Making a mold can be very simple or it can be an art. It all depends on the intricacy of your part.
If you have never made a silicone mold before, begin by making a mold of a simple part. The good news is that silicone will not hurt your original. DO NOT use a valuable original as your part when mold making!
AeroMarine silicone mold making rubber does not require use of a vacuum.
You will need mixing containers, stirring sticks and a mold box into which to place your pattern while making your mold. Depending on the size of the pattern, 1/2″ of silicone moldmaking rubber is the minimum thickness necessary for your mold. Making it too thick will reduce the flexibility of the mold- too thin will reduce the resistance to tearing.
There are 3 basic types of molds:
- BLOCK mold, one piece. The part usually has no negative draft and/or undercuts.
- The BLOCK mold, multiple piece, can be made in the same way as the one piece mold. Just cut the mold after it has cured to get the pattern out. Then use blue painter’s tape to keep the two halves of the mold together. Instead of cutting the block mold apart, you can design it to be taken apart. One way is to partly fill the container with the silicone mold making rubber, let it cure, spray silicone mold release, then finish pouring the mold. When it has cured, you can take the mold apart.
- The GLOVE mold, brushed onto the pattern, requires the use of our thixotropic catalyst. This is so that the silicone moldmaking rubber doesn’t run off the surface of the pattern. It also builds up much thicker than the regular catalyst. This type mold is widely used in restoration of architectural designs on vintage buildings. The silicone rubber is brushed onto the surface, allowed to cure, then removed. Back in the shop, it is then supported and used as a mold to cast additional parts.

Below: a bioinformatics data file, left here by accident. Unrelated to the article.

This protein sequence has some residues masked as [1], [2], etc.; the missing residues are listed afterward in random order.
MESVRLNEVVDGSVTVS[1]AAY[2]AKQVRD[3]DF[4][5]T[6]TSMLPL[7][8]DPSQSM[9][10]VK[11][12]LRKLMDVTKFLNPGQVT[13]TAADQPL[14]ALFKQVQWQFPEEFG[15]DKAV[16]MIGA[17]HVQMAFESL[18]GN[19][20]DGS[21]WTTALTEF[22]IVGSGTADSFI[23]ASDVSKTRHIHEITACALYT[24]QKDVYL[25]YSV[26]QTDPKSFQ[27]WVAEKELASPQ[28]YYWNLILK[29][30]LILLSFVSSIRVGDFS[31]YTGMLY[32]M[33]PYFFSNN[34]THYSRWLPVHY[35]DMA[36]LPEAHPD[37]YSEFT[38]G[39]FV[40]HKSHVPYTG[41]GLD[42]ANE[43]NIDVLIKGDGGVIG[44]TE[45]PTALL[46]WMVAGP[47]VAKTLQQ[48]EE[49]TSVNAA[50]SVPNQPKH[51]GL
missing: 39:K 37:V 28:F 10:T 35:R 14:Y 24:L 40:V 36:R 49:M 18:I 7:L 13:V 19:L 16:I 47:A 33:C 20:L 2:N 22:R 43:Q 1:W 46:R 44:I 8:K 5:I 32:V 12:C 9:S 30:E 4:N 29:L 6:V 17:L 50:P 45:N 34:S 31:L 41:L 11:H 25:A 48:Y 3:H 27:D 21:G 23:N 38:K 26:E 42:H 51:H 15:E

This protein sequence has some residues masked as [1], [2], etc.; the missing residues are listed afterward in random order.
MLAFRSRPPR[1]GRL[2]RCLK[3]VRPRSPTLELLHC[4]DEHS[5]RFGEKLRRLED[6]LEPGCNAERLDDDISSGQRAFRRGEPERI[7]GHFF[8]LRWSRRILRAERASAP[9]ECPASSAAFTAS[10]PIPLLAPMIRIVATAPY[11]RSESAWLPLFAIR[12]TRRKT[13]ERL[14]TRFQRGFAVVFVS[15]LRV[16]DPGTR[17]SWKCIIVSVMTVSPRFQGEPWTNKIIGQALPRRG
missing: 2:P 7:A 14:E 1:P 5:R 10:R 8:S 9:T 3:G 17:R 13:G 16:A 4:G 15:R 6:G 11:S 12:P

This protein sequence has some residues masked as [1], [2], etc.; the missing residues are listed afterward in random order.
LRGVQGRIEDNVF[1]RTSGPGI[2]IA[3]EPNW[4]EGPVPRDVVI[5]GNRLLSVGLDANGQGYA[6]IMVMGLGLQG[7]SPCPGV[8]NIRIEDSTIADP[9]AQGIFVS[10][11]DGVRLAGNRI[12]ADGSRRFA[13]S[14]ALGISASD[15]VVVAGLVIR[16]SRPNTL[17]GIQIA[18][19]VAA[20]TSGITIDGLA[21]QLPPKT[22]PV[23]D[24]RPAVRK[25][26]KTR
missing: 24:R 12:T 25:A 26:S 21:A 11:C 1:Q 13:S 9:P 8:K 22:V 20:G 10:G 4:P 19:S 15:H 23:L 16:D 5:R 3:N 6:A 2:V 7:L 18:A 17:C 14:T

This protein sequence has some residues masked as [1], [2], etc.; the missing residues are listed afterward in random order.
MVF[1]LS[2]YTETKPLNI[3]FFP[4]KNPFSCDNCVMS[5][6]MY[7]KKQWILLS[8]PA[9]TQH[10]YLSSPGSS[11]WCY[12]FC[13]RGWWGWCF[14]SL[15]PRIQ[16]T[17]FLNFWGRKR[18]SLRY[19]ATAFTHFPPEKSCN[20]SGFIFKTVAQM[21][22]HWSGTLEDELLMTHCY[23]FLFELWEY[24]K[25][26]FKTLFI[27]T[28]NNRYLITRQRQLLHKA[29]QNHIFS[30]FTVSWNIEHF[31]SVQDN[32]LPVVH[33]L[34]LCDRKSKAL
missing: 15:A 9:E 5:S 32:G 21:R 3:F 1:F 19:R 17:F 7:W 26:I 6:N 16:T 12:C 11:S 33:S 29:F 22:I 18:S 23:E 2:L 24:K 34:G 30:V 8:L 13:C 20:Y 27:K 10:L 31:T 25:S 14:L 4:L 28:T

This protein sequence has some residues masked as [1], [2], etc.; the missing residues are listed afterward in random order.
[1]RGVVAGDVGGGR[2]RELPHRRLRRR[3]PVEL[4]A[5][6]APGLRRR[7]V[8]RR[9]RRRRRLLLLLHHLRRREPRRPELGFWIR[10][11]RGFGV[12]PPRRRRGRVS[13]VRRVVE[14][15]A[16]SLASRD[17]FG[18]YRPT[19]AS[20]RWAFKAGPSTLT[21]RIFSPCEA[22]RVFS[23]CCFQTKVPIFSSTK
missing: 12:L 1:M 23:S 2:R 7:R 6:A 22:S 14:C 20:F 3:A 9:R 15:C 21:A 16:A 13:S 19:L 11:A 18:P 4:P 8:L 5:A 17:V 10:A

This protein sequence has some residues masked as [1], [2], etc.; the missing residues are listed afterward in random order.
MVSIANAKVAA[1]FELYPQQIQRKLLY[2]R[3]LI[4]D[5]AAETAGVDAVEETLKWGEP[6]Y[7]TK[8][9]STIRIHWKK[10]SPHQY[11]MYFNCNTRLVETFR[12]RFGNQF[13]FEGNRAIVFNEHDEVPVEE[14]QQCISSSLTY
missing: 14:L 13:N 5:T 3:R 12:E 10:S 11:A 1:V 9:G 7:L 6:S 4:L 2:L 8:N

Generally, silicone RTV mold making rubber does not stick to anything, and nothing will stick to it. The exception is that it will stick to itself, other silicones, silica, and glass. If you need to release silicone from itself, use our mold release for silicone. In a pinch, a thin film of petroleum jelly will provide a good release agent.
Silicone RTV mold making rubber may soak into a porous surface and lock in place. This is often the case when making a mold from a wood pattern. To prevent sticking, seal the wood so the silicone can’t soak into it. Krylon Acrylic spray is a good choice. It is compatible with just about any substrate or silicone rubber. Silicone doesn’t stick to Krylon Acrylic. Petroleum jelly can work well as a wood sealant also.
For the AM128 series, mix the silicone at a ratio of 100 parts by weight to 10 parts catalyst. A digital gram scale is best for obtaining the correct weight. The AM125 series is mixed 1:1 by volume, not weight. Always mix thoroughly. Since our silicone and catalyst are contrasting colors, it is easy to tell when it is mixed properly. Do not whip air into the mixture by being too vigorous or by using a high speed mechanical mixer.
If you have further questions about making your mold, please call us toll-free 1(877)342-8860.
We also sell several accessory products for our silicones:
- Extra catalyst
- Thixotropic catalyst for brushing onto vertical surfaces
- Food grade silicones
- Clear catalyst
- Accelerators for faster curing
- Colorants for custom colors